Craniocervical junction distraction injury

Case contributed by Rajalakshmi Ramesh


Driver of vehicle involved in high speed MVA (car vs tree).

Patient Data

Age: 65 years
Gender: Female

Widening of the lateral atlanto-axial joints bilaterally, (right greater than left) with increased median atlantoaxial joint distance, and  widening of the right atlanto-occipital joint. Blood is present deep to the PLL at the level of the dens and is associated with soft tissue thickening in this region suggestive of ligamentous disruption. Stranding also seen within the C1/2 interspinous space also indicative of ligamentous sprain /disruption.

Unstable atlanto axial joint, with extensive ligamentous injury resulting in pathological widening of the median and lateral atlantoaxial joints, with disruption of the both the anterior and posterior longitudinal ligaments at this level. This is associated with pre-dentate space widening, with partial disruption of the anterior atlantoaxial membrane, disruption of the transverse ligament, corrugated in appearance and avulsed on the left side, and with disruption of the longitudinal band of the cruciform ligament as well. Increased STIR signal within the region of the ligamentum nuchae/interspinous ligament at C1/2 and C2/3 levels. There is an associated hemorrhagic contusion and edema of the spinal cord and medulla evidenced by elevated T2 signal extending from the inferior half of the medulla to mid-C3 level.

Case Discussion

This case illustrates a craniocervical junction distraction injury.

Craniocervical biomechanical continuity depends on the integrity of the skull base, atlas, and axis and their attaching ligaments. The articulations of the craniocervical junction are defined by the middle atlantoaxial joint, which consists of two synovial compartments that surround the dens and allow rotation of C1 and C2 with respect to each other, and the paired lateral atlantoaxial and atlanto-occipital articulations. These joints are supported by several ligaments, the most crucial of which are the tectorial membrane, the alar ligaments, and the transverse fibers of the cruciate ligament (transverse ligament) in maintaining craniocervical integrity.

The most prevalent cause of craniocervical junction injuries is high speed motor vehicle collisions. The injury mechanism is commonly severe hyperflexion accompanied by axial compression. In some cases, it is the result of hyperextension with axial compression and rotation. There is resulting dislocation of the craniocervical junction and atlanto-axial distraction. These are considered grossly unstable injuries since the rotational and shearing forces at the craniocervical junction disrupt the ligamentous continuity of the tectorial membrane, the alar ligaments, and the transverse ligament. Thus, there is loss of atlanto-axial continuity, and resultant separation.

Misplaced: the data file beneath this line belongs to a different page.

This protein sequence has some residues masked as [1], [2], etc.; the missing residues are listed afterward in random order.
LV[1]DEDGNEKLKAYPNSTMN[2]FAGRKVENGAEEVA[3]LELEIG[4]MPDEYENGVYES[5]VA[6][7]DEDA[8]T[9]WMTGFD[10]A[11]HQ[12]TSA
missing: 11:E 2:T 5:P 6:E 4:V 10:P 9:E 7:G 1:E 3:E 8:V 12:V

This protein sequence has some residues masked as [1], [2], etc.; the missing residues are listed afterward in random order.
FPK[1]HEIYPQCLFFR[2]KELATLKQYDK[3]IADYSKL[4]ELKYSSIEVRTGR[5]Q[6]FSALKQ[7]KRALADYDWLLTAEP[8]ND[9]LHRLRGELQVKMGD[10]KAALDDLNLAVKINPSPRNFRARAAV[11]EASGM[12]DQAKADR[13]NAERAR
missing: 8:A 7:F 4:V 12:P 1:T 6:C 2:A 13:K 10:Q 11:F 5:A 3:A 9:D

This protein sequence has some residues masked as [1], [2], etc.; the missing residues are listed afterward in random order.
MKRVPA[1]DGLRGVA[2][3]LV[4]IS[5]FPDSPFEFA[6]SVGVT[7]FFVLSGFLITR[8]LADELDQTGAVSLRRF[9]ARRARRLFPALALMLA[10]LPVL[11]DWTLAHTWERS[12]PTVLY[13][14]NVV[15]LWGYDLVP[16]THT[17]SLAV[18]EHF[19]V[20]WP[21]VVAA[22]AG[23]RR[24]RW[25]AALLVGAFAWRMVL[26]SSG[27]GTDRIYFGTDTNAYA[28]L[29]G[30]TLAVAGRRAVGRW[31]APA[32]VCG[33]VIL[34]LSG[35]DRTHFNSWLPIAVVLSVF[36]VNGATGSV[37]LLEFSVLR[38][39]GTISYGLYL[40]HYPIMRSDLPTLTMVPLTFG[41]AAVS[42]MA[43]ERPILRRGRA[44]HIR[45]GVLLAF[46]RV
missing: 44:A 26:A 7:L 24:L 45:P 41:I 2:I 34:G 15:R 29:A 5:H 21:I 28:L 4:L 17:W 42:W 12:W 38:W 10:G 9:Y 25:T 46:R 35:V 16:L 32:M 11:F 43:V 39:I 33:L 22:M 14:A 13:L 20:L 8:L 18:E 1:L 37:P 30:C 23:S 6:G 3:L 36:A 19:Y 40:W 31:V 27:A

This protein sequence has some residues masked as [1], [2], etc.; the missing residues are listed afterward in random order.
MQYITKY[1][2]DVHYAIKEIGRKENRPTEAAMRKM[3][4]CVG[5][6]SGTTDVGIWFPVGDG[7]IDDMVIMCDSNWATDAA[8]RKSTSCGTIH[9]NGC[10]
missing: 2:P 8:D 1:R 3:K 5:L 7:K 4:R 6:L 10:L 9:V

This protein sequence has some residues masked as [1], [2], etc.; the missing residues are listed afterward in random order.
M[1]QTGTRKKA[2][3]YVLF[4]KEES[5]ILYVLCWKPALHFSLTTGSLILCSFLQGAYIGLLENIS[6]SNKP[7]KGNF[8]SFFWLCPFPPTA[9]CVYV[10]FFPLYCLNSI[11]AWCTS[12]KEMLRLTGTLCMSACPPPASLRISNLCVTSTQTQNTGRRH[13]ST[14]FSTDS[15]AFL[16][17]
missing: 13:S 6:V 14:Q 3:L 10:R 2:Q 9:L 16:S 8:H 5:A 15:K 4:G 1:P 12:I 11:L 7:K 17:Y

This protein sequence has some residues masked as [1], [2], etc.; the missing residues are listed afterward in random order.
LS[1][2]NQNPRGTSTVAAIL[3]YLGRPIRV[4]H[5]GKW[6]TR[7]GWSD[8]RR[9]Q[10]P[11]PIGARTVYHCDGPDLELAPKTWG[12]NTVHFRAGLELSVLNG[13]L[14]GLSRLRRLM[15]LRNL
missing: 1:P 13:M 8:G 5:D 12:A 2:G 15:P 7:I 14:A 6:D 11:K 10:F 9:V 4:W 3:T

Conventional radiographic and CT findings in craniocervical distraction injuries include:

  • Prevertebral soft-tissue swelling
  • Basion-dens interval > 12 mm
  • Basion–posterior axial line interval > 12 mm anteriorly or >4 mm posteriorly
  • Abnormal power’s ratio (used to diagnose occipitocervical dislocation)
    • Power’s ratio is the (distance from the basion to the posterior arch of C1) divided by the (distance from the anterior arch of C1 to the opisthion). A ratio of 1 is considered normal. Normal. If > 1.0, this is suggestive of anterior dislocation. A ratio < 1.0 is suspicious for:
  • posterior atlanto-occipital dislocation
  • odontoid fractures
  • ring of atlas fractures
  • Widening or incongruity of the articulation between the occipital condyles and the lateral masses of C1
  • C1-C2 dislocation or subluxation and resultant widening of the C1-C2 facets
  • Fractures of the bony structures of the craniocervical junction

MR imaging findings in craniocervical distraction injuries, usually best viewed sagittal or coronal MR imaging with T2-weighted or STIR sequences, include:

  • Prevertebral soft-tissue swelling
  • Interspinous, or nuchal ligament edema
  • Fluid within the articular capsules
  • Facet widening
  • Epidural hematoma with/without resultant spinal cord injury

Craniocervical junction distraction injuries are often accompanied by significant neurologic and vascular compromise. Many patients sustaining these injuries die as a direct result or present with profound sensory and motor sequelae and/or deficits including ventilator-dependent quadriplegia. Early diagnosis, cervical spine stabilization and cardiorespiratory support are imperative for patient survival and/or recovery.




Case courtesy of Associate Professor Pramit Phal


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